About Me

Planning and Executing Construction and Contracting Projects: Tips for Consumers

Welcome to my blog. My name is Deborah. About 15 years ago, I bought an old home. We worked with several contractors to rehabilitate it, but ultimately, the foundation simply wasn't stable enough, and we had to tear it down. After that, we worked with a construction crew to build a home from the ground up. The experience was exciting and challenging, and I learned a lot through that process. I want to share construction and contracting facts and information with others so I decided to start this blog. I hope that you like the results, and I thank you for reading. Enjoy!

Planning and Executing Construction and Contracting Projects: Tips for Consumers

Ways to treat the wood for your garden sleeper

by Samantha Russell

Garden sleepers are great for showcasing a particular spot or flower bed of your garden, and they also give your garden many different levels, which can make your garden more interesting looking. Pine is a popular material for sleepers, as it's a natural material that gives your garden a rustic look. However, for pine to be used as retaining walls for a sleeper, it's very important that it's treated properly. In order to get a treated pine sleeper with all the qualities you desire, you need to choose what treatment to give it.


Paint is a common material to treat pine, as it also gives you the opportunity to change the look of the wood by adding a colour to it. Paint can be a good material to keep dirt and moisture out of the wood to prevent rot and cracks, but the wood does have to be primed properly before the paint is added. As paint only lies on top of the wood rather than treating it from the inside, it's sensitive to movements in the wood, as it tends to crack if the wood moves. If the pain cracks, moisture can get through it and in to the wood. For this reason, you should make sure to repaint the wood as soon as you start spotting wear on the surface of the paint.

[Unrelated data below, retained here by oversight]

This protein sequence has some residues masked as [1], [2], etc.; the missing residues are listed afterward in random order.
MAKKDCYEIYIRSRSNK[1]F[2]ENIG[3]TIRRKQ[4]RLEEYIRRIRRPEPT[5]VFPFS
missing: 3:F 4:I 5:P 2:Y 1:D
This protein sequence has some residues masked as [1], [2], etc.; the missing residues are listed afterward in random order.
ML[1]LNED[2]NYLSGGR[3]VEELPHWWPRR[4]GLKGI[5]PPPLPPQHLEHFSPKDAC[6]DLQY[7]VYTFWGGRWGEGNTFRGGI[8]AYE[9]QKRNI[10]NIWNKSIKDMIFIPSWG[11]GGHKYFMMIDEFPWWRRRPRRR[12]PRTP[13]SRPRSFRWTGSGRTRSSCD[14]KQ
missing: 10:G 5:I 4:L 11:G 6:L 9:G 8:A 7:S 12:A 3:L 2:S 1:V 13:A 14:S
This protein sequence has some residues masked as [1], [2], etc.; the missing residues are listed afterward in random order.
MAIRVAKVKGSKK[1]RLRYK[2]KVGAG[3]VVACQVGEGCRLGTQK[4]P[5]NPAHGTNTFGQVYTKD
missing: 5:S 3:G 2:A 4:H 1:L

Staining the pine is another common way of treating it to withstand moisture and dirt. Stain, unlike paint, seeps into the wood and protects it from the inside. This also makes it flexible to the movements of the wood, meaning it won't crack. It allows the natural grain of the wood to shine through, although it does darken the nuance of the pine a bit. The downside of staining is that it's very difficult to change the shade of the wood after it has been stained once, as the colour isn't removed even if the effect of the staining has worn off.

Clear sealer

Clear sealer is a good treatment option if you wish to keep the natural shade and pattern of the pine. It keeps moisture out of the wood and is, like stain, penetrating, meaning that it won't crack if the wood moves. The downside of clear sealer is that the effect can wear off rather quickly, and you might even have to reapply it every year if you live in an area with heavy rain. Another downside can also be that the sealer can be more expensive than paint and stain, meaning it'll cost quite a lot more than these options as it has to be reapplied so often. 

To learn more about garden sleeper options, contact a company like Australian Treated Pine.